For Willamette Valley Medical Transport (WVT), converting its paratransit vans to a bi-fuel propane engine has helped the company save in fuel costs as well as run a cleaner fuel.
Specializing in transporting disabled and handicapped patients to medical appointments, this medical paratransit company runs a fleet of 32 full-size wheelchair vans, which includes Ford E-150, E-250, E-350 vans and 2500 and 3500 Chevrolet Express vans. Based in Salem, Ore., owner Tim McClain refers to his fleet as “a cross between a taxi and an ambulance.”
“With our vehicle’s wheelchair lift, we are able to lift the patient and roll the wheelchair into the van,” says McClain. “I don’t buy the vans brand-new; they are already converted and ready for use. Sometimes they are used fleet vehicles or from a used car dealer.”
After meeting with Blue Star Gas, McClain signed a five-year contract to convert his fleet vans to propane autogas. As part of the contract, Blue Star would also help install an on-site propane refueling station.
As of now, WVT has converted 14 propane vehicles to bi-fuel propane autogas (three E-150 vans, eight E-250 vans, one E-350 van and two Chevy Express 3500 vans). McClain hopes to continue to switch more vans to propane, but at this point he has converted all of his eligible vans.
“A few of my vans are too old to convert and I will be taking some vans out of service soon,” says McClain. “As I look for more vehicles, I’m only looking for vehicles that would be eligible for conversion to propane.”
First partnering with Blue Star in 2012, McClain had two vehicle propane conversions completed and then one vehicle at a time — spread out over the last two years.
To install the bi-fuel engines, Blue Star set up contracts with outfitters that could perform the conversion and transported WVT’s vans to these locations. According to McClain, the conversion process took about a week and a half per van.
“A bi-fuel engine was a good selling point in case we didn’t have access to propane,” says McClain. “We try not to use the gasoline, but we will use it if there is an issue with filling propane.”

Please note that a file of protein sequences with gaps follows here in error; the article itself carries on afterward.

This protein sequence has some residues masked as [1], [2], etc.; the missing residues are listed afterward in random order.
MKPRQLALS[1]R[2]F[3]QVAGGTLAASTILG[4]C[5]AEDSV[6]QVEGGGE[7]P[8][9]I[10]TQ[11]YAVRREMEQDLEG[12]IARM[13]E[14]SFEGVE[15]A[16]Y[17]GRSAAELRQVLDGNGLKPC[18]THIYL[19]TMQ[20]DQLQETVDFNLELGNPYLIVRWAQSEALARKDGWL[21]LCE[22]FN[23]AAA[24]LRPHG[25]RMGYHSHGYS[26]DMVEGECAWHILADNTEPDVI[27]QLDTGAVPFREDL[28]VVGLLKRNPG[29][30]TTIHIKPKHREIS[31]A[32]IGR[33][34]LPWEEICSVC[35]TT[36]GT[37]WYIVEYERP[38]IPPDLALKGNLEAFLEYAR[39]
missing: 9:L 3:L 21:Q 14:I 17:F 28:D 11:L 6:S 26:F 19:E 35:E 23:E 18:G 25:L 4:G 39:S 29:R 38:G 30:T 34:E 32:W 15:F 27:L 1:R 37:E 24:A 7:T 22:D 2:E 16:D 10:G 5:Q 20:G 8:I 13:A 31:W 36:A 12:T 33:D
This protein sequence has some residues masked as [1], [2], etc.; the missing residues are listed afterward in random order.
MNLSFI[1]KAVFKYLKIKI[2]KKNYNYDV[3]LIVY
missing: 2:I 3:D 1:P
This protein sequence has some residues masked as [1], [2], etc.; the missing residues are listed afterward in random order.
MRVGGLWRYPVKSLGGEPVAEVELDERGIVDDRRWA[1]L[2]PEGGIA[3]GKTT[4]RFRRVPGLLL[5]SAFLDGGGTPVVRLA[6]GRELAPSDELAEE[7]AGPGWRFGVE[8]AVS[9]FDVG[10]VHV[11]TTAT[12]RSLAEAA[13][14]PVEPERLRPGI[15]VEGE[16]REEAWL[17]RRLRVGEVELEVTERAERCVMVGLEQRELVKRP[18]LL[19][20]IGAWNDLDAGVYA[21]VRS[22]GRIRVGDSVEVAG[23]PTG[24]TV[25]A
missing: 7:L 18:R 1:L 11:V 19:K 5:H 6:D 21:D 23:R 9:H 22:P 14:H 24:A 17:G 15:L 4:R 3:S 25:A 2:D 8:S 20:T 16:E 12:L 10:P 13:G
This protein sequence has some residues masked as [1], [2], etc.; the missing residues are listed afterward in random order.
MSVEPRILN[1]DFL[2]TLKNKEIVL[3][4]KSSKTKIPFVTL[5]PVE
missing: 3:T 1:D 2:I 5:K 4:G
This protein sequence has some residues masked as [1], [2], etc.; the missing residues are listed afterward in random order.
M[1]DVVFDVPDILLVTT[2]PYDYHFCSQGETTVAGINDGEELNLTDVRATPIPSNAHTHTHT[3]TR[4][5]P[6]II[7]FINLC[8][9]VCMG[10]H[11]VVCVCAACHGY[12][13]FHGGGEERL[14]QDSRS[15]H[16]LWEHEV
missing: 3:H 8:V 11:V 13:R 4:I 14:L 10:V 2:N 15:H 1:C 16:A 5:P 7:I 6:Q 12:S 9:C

Conveniently, WVT has access to propane daily with an on-site refueling station located at its Salem facility. Coordinating the construction, Blue Star got the needed permits and helped install WVT’s 500-gallon propane tank and filling station pump, says McClain.
In addition to installing the filling station, Blue Star Gas has also helped with propane training — for both WVT employees as well as its local mechanic at Express Fleet Service.
“Blue Star has conducted four safety meetings at our facility to teach employees how to safely refill the vehicles, how to turn on the pump and how to look and read the propane fuel gauge,” says McClain. “Blue Star also trained our mechanic at Express Fleet Service on how to work on propane-powered vehicles. Blue Star flew out a mechanic to do training for a day and has given our mechanic access to a contact number for any repair or maintenance questions.”
Covering a service area of more than 120 miles, McClain’s fleet vans average between 25,000 to 30,000 miles a year. With each van driving 100 to 200 miles per day, the payback for the bi-fuel propane conversions has been about a year, according to McClain.
Switching to propane has cut WVT’s fuel savings close to 50%, says McClain. In fact, using the on-site propane pump has saved WVT an average of $60,000 per year in fuel cost.
“The cost of conversion, infrastructure and return on investment are the first things potential clients notice when evaluating which alternative fuel to choose,” says Darren Engle, director of government relations for Blue Star Gas. “You can install 10 propane autogas fueling stations for what it costs to install one CNG station. That, coupled with the smaller size and lighter weight of the fuel tank, makes propane autogas the obvious choice for light- or medium-duty vehicles, such as WVT’s paratransit fleet.”